Sue Gardner knows her ambitions for The Markup are costly, but there’s some time for the impending investigative web site to lock down a business model.
“What I’m planning to do is what we did at Wikimedia — hire a chief revenue officer to experiment [with revenue streams] for about two years,” Gardner said, speaking from an event in her native Canada. “That’s the time Craig’s backing has given us.”
Craig is Craig Newmark, a philanthropist and the founder and chairman of Craigslist, the platform that took classified ads online and is still a source of some grumbling by veteran newspaper folk who saw the effect of Craigslist on revenue. Newmark is the major backer of The Markup with a $20 million “gift” to the new outlet, founded by Gardner, a former journalist who became executive director of the company behind Wikipedia, along with Julia Angwin and Jeff Larson, who both left ProPublica to start the site as founding editors.
The Markup is specific in its goals, but they’re set to go deep. It will be all investigative journalism focused on the tech industry, and data-focused investigative journalism to boot, which means spending a lot of time and money for few stories, relative to the rapid news production rate that the Internet seems to demand.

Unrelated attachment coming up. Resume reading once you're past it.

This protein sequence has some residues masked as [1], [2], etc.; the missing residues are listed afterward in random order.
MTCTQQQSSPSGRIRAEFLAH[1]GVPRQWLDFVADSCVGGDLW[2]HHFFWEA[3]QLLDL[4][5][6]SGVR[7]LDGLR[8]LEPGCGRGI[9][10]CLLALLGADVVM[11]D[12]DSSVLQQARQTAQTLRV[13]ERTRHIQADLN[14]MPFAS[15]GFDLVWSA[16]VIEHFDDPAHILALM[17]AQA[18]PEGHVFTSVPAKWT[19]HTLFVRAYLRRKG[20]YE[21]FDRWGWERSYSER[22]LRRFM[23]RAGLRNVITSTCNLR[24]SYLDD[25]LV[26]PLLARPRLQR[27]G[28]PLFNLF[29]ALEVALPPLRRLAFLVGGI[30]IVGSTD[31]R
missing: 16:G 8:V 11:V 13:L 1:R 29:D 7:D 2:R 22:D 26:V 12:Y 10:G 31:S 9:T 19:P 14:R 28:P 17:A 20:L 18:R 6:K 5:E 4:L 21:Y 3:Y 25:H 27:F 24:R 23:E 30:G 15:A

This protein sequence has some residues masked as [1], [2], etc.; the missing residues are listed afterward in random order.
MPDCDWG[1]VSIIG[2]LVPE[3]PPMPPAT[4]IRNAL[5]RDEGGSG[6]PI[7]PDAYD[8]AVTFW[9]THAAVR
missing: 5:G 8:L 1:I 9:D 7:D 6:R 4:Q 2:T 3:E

Come the end of two years, Gardner expects to “know by then where we should put our energy going forward,” from a revenue standpoint. Right now, she’s hoping that reader donations will get to a point where individual donations will support operations “to a degree,” but she knows The Markup will be niche.
“I think the argument we would need to successfully make to people is they want the tech industry to be held to account,” Gardner said. “For me, I look at the [International Consortium of Investigative Journalists], the [Organized Crime and Corruption Reporting Project], and I think, I want them to exist in the world, even if I don’t personally consume the news material they’re making. It’s not so much a consumer good but a public good.”
Nevertheless, Gardner does not foresee a time when The Markup will run completely on its own created revenue, even though there will be some “ancillary products” to drive revenue. Larger benefactors will continue to be needed and given the new club of billionaires buying up media properties, more or less as an act of public charity, The Markup will not be not alone.
“It’s indicative of the broken business model [in media],” Gardner said of the string of uber-wealthy people swooping in to back or buy media outlets. “When advertisers started to have more choices…that broke the back of the journalism industry…we’re lucky that some wealthy people see the importance of an informed citizenry.”
But Gardner admits that the risk associated with such a small number of people, mainly coming out of the tech industry, owning so much of the news media presents some risks. For a lot of media brands now however, it’s either accept the risk or be shut down, because no one has figured out a new revenue stream as robust and formerly dependable as advertising.
“It’s entirely unclear where the solutions lie,” Gardner said, “ and it could take a decade to figure out.”